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Dynamic Chiropractic – March 12, 2005, Vol. 23, Issue 06
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Dynamic Chiropractic

FSU - Lessons to Be Learned

By Donald M. Petersen Jr., BS, HCD(hc), FICC(h), Publisher

On March 11, 2004, Florida Governor Jeb Bush signed Senate Bill 2002, which called for the formation of a chiropractic college at Florida State University (FSU). The Bill was approved 38-1 by the Florida Senate on March 4, and approved by the House unanimously, 113-0, the following day.

The chiropractic profession in Florida was preparing for a "grand celebration."

On Jan. 27, 2005, the Board of Governors, the state agency that oversees Florida's university system, voted 10-3 to deny the formation of the chiropractic program at FSU.

Between the time Gov. Bush signed Senate Bill 2002 and the Board of Governors' decision, the tale grew worse on several fronts:

  • Gov. Bush told reporters in November 2004 that SB 2002 "should be undone" and that the bill was "an issue where the Legislature did something that was inappropriate."
  • In December 2004, the Florida Division of Colleges and Universities published Chiropractic and Chiropractic Education, a briefing paper designed to help the Board of Governors reach a decision about the chiropractic program. The report found that Florida had no shortage of practicing chiropractors, and that the existing school in Port Orange would be able to supply enough chiropractors for the state. The report essentially said that the chiropractic college at FSU wasn't needed.
  • In January 2005, a group calling itself Floridians for Constitutional Integrity filed suit in a Florida court, arguing that the Board of Governors, not the legislature, has the authority to approve degree programs. The suit claimed that the chiropractic program was unconstitutional because the Board of Governors did not approve it.
  • Also in January 2005, more than 500 FSU faculty members signed a petition opposing the chiropractic program, and at least nine assistant professors stated publicly that they would resign if the chiropractic school were allowed to open.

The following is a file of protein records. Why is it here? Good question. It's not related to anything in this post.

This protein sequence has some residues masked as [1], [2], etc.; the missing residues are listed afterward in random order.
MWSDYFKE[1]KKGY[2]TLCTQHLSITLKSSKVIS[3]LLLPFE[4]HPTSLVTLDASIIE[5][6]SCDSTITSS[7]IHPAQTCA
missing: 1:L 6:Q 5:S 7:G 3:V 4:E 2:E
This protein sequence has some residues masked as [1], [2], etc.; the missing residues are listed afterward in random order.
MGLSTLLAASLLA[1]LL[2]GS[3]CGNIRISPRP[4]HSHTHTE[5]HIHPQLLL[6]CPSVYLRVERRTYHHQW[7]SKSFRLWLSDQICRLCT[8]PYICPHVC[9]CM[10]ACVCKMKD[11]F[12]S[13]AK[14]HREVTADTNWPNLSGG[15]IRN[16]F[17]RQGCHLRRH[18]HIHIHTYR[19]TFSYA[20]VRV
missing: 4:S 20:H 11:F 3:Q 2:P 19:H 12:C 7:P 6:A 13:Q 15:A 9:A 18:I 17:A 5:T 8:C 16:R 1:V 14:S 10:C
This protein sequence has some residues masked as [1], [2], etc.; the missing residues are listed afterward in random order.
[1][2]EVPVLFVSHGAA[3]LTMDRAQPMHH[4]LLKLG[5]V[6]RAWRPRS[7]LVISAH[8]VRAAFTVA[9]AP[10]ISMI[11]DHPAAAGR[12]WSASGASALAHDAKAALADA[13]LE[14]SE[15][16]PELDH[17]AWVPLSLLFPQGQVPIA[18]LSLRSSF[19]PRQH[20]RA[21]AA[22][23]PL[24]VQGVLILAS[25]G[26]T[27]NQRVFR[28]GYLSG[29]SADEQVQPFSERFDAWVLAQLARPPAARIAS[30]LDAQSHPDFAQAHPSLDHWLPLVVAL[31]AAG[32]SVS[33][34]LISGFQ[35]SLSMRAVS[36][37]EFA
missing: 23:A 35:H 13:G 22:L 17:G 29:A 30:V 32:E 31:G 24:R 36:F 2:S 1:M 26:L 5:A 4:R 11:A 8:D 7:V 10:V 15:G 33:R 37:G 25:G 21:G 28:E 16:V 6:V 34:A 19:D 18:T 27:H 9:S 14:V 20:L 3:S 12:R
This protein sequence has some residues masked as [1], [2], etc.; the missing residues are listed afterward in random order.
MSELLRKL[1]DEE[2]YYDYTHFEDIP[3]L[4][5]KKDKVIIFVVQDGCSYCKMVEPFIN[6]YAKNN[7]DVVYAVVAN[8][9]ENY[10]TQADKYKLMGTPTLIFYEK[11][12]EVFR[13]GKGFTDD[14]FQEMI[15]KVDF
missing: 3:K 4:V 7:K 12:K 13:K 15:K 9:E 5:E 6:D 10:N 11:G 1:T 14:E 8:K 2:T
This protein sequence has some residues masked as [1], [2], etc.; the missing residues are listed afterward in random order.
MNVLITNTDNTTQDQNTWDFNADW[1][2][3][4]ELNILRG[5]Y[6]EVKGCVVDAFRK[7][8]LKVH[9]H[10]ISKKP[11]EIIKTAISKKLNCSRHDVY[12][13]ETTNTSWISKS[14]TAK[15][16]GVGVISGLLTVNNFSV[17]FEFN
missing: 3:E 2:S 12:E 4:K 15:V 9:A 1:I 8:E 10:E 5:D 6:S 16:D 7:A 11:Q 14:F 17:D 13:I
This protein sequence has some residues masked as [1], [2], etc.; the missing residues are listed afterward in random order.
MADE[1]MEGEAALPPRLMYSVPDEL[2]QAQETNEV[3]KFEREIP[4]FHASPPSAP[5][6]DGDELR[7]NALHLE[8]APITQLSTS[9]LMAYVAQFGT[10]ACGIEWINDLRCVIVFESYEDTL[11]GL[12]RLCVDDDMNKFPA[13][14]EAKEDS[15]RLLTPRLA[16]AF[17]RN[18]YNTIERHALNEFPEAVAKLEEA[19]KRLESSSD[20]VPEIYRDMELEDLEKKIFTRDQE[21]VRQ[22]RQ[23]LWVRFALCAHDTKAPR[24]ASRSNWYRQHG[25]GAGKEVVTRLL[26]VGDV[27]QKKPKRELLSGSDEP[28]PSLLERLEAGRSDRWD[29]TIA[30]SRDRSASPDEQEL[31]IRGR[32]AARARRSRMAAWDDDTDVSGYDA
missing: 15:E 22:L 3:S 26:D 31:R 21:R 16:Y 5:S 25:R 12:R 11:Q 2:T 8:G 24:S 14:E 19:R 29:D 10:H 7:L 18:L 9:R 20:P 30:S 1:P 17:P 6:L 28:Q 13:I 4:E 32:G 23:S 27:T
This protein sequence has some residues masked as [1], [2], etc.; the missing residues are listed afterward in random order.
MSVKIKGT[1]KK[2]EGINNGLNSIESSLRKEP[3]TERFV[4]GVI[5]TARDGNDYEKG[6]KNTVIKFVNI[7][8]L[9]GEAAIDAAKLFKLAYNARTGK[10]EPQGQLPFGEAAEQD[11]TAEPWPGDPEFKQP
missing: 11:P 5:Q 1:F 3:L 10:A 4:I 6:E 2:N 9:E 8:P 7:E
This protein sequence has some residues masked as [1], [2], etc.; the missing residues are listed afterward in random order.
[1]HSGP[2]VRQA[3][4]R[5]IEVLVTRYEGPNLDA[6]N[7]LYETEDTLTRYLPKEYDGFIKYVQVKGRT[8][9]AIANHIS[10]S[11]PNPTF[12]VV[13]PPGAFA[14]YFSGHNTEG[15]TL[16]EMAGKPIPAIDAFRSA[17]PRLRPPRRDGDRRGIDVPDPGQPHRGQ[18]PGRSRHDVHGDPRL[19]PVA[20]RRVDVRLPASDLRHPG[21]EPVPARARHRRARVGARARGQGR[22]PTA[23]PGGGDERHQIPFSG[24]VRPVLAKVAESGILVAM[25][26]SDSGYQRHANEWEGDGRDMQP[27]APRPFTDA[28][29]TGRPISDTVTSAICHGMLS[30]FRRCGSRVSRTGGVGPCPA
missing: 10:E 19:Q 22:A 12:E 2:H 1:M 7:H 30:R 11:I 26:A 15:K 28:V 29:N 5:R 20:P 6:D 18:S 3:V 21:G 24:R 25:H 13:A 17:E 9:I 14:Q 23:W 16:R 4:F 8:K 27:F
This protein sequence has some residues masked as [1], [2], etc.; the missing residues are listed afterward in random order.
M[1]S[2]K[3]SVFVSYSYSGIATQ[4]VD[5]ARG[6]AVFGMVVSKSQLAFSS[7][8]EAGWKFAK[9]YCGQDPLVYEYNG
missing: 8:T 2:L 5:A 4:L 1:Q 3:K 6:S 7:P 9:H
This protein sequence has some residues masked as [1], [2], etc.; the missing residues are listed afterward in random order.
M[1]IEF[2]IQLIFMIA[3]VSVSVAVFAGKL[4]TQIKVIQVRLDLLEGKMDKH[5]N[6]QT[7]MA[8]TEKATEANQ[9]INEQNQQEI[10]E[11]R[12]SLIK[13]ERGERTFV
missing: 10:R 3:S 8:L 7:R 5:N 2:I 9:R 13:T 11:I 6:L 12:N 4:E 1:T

From all accounts, plans for a chiropractic college at FSU are essentially dead. So, how did we go from a "grand celebration" to absolute disaster, in just 322 days? And if we ever hope to have a chiropractic college at a major public university, what do we need to learn in order to achieve this goal?

First of all, please do not misunderstand the intention of this article. This is not an attempt to blame or criticize the valiant efforts exerted by many people in Florida over many years. The Florida Chiropractic Association; its lobbying team; former Senate Majority Leader Dennis L. Jones, DC; former House Health Care Committee Chairman Rep. Frank Farkas, DC; Sen. Durell Peaden, chair of the Senate Appropriations Subcommittee on Health and Human Services; Rep. Bruce Kyle, chair of the House Appropriations Committee; Senate President Jim King; and many others worked very hard and should be commended for their efforts. And while they were ultimately unsuccessful, they broke new ground in many areas.

But there are lessons to be learned as well:

1. Internal Chiropractic Consensus - As is all too often the case, the chiropractic profession was not united on the college at FSU. Fighting between organizations weakened chiropractic's position and embarrassed us more than once. If we are ever going to accomplish great things, we must find a way to agree before we set out, rather than ambush each other along the way.

2. Buy-In Required - It is obvious from following the process that the FSU faculty and many others were not in favor of the chiropractic college, and that their opinions may not have been considered. In most university settings, the faculty can prevent many things from happening. Had the FSU Graduate Policy Committee and Board of Trustees approved the program, they would not only have violated university policy; they also would have put the chiropractic program's fate before the faculty, which would likely have killed the program. Stakeholders who don't support you are almost automatically your opponents.

3. Expect Political Medicine - The chiropractic college is part of a longstanding "turf war" between chiropractic and medicine. We want in; they have tried everything they know to do to keep us out. Opposition from political medicine can always be expected.

4. Multiple Fronts - As is true in any war, the battle is on many fronts. Reviewing the events of the past four months reveals that the battles for the chiropractic college raged with medicine, the FSU faculty, the FSU administration, the legislature, various state agencies, and the public. In order to win, we have to be ready to fight on all fronts before the skirmishes break out.

5. It's Not Over 'Til It's Over - The chiropractic profession was ready for a "grand celebration" on March 11, 2004. Our opponents worked hard for almost a year in order to taste a much sweeter and final victory. We can't afford to relax even a little until the race is finished. Winning the first leg is only the beginning.

Again, it's easy to look back and say what went wrong. From here on, we need to look forward to our next opportunity to have a chiropractic college in a public university in the United States. We can win this one. We just need to learn some lessons along the way.


Click here for more information about Donald M. Petersen Jr., BS, HCD(hc), FICC(h), Publisher.

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